The first pitch glanced off the top of Risinger's mitt and hit him in the mask.More, much more, in the entirety. Read it all, and marvel at the man named Maddux.
"That's enough," Maddux said, walking off the mound.
"One more," Risinger said.
The second pitch hit Risinger square in the pocket, but something went awry. Either Akerfelds' "Now!" was too late or Risinger's mitt squeeze was too slow. The ball dropped at his feet.
"That's enough," Maddux said.
"One more," Risinger said. "Please?"
Maddux wound up and threw. By now, pitching coach Darren Balsley was watching, along with a few other Padres who had received word that a strange experiment was taking place involving a catcher attempting to catch without the benefit of vision. The ball left Maddux's hand, and Akerfelds yelled "Now!" and Risinger clenched his mitt around the ball.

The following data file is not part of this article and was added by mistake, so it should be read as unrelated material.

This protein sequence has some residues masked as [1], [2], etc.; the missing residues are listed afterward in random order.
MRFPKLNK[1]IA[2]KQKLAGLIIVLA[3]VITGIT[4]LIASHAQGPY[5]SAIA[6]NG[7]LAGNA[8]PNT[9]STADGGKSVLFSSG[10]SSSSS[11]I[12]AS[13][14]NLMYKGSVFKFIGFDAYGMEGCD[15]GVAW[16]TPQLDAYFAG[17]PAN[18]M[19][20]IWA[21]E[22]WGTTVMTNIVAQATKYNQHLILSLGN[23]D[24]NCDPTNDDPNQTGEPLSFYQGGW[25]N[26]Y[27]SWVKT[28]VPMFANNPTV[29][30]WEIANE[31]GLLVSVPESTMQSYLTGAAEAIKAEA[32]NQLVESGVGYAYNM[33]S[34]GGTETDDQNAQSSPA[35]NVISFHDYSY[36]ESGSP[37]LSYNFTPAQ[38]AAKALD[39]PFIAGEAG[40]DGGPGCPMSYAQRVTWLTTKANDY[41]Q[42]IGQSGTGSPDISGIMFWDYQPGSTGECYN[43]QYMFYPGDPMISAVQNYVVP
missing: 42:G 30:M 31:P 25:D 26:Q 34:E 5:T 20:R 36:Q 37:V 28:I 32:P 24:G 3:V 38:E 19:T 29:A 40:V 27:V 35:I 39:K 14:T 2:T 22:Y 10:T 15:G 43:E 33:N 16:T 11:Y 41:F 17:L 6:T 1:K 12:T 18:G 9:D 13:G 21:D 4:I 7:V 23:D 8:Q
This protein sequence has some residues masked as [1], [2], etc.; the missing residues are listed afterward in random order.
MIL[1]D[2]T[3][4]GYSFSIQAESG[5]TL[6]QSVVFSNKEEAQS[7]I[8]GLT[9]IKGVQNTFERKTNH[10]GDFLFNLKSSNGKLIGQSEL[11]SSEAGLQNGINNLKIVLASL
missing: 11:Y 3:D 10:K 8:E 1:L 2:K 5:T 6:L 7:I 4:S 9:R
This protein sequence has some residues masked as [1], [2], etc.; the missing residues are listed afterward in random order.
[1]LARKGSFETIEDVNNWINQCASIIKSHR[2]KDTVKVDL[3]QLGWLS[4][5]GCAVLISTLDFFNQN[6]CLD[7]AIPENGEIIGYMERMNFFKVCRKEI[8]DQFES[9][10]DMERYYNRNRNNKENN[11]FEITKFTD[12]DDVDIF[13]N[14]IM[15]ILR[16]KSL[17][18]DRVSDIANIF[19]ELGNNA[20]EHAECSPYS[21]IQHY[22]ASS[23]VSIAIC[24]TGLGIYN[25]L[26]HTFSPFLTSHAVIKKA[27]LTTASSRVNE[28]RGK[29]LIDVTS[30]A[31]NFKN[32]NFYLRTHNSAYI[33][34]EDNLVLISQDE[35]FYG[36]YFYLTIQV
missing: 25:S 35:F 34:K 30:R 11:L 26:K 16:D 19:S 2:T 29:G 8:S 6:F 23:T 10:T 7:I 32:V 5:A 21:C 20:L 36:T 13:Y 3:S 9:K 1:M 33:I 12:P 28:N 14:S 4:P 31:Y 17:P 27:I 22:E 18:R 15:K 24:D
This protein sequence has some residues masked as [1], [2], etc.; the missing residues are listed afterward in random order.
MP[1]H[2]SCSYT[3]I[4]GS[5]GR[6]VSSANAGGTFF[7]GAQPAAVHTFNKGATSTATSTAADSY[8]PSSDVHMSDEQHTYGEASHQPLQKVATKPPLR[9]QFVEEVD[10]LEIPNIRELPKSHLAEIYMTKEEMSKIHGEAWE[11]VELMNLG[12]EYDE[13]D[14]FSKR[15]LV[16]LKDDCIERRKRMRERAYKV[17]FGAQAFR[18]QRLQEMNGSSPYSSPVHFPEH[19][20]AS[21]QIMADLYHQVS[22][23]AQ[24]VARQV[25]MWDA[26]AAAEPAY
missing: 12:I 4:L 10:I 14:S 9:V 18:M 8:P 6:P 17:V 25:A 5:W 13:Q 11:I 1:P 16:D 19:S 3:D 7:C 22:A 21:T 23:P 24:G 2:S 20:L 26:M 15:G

He opened his eyes. There it was, in the mitt.
Arms were raised in celebration. It was a beautifully stupid scene. Risinger laughed so hard he fell down. Akerfelds was doubled over, laughing to the point of tears. Maddux looked on with a wry smile, shaking his head.
Apr 13, 2008
Greg Maddux: man, magician, messiah
Tim Keown's addition to Greg Maddux's burgeoning hagiography is a great way to wrap up your week of baseball stat-harping, if such is your passion. No pitcher is--ever was?--smarter, humbler, goofier.